attempt to tamper with the evidence. But there is material to show that she had
absconded for several months and surrendered only when bail was refused to her
husband on the ground that she was absconding.
when the matter is considered in entirety, with reference to the murder of Madhumita
and the propensity of the husband and wife to pressurize and persuade others to
act according to their wishes there is reasonable ground for apprehension that
if her husband alone is taken into custody, leaving her to remain outside, she
may take over the task of tampering the evidence and manipulating/threatening
witnesses. Therefore, interference is called for even in regard to the bail
granted to Madhumani.
conscious of the fact that evidence in this case has yet not been led in the
we have referred to the word "evidence" in this order the same may be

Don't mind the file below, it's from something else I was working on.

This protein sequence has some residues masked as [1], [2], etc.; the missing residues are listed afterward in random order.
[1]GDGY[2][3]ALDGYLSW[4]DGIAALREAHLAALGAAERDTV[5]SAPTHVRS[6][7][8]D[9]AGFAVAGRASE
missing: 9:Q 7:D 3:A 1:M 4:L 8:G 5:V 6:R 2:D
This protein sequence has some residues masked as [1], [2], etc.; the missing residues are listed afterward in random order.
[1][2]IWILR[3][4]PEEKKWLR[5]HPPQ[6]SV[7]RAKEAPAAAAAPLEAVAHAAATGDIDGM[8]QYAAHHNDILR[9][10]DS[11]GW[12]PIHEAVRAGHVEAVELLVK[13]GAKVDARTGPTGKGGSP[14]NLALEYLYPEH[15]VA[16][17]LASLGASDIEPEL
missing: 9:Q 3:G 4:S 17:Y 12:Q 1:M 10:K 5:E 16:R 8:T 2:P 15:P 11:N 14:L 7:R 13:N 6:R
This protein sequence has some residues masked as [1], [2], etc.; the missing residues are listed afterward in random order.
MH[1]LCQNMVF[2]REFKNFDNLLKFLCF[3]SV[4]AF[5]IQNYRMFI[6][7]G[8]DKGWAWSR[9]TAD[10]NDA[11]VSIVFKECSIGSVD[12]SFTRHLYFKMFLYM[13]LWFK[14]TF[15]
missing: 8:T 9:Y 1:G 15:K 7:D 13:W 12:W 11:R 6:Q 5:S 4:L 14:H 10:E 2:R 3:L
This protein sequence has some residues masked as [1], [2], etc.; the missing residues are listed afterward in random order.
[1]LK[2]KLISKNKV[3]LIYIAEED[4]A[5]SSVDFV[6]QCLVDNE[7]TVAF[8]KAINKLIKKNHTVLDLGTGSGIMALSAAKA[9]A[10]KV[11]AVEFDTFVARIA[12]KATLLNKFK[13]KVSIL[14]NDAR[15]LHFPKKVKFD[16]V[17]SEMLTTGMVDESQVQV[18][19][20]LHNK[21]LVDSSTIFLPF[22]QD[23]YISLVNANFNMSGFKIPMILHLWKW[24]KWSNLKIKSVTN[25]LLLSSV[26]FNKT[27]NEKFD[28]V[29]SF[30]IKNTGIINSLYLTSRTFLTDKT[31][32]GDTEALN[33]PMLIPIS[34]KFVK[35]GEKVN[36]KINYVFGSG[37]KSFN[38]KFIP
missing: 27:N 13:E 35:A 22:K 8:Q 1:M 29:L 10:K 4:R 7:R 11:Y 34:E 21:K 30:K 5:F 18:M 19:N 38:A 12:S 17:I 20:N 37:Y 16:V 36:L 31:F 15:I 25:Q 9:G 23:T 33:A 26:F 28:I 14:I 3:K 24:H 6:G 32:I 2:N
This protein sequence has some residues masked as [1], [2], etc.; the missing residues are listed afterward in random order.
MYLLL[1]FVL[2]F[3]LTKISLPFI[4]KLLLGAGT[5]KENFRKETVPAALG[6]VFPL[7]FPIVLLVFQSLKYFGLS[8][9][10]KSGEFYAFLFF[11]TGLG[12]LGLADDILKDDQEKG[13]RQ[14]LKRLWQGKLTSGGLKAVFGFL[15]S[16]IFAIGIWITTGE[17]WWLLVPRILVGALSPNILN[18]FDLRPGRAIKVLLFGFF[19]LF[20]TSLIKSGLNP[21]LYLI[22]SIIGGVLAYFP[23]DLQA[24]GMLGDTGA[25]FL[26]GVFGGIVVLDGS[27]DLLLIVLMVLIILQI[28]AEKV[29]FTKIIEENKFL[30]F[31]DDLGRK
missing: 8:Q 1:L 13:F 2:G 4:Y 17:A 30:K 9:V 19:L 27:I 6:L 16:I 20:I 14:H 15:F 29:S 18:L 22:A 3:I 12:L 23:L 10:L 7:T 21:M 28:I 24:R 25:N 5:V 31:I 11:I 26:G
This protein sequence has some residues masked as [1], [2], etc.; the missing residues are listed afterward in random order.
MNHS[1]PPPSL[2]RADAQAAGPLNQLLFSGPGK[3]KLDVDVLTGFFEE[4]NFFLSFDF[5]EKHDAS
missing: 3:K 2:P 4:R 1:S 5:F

read as material collected by the prosecution. Reference to the material
collected and the findings recorded herein are for the purposes of these
may not be taken as an expression of opinion.
Court would be at liberty to decide the matter in the light of evidence which
shall come on record after it is led de hors any finding recorded in this
the reasons stated above, the orders dated 29th April, 2004 and 8th July, 2004 passed by the High Court are set aside. The bail bonds of
the respondents in each of these cases are cancelled.
are directed to surrender forthwith and in case they fail to do so, the State
should take effective steps to take the respondents in custody.
appeals stand disposed of.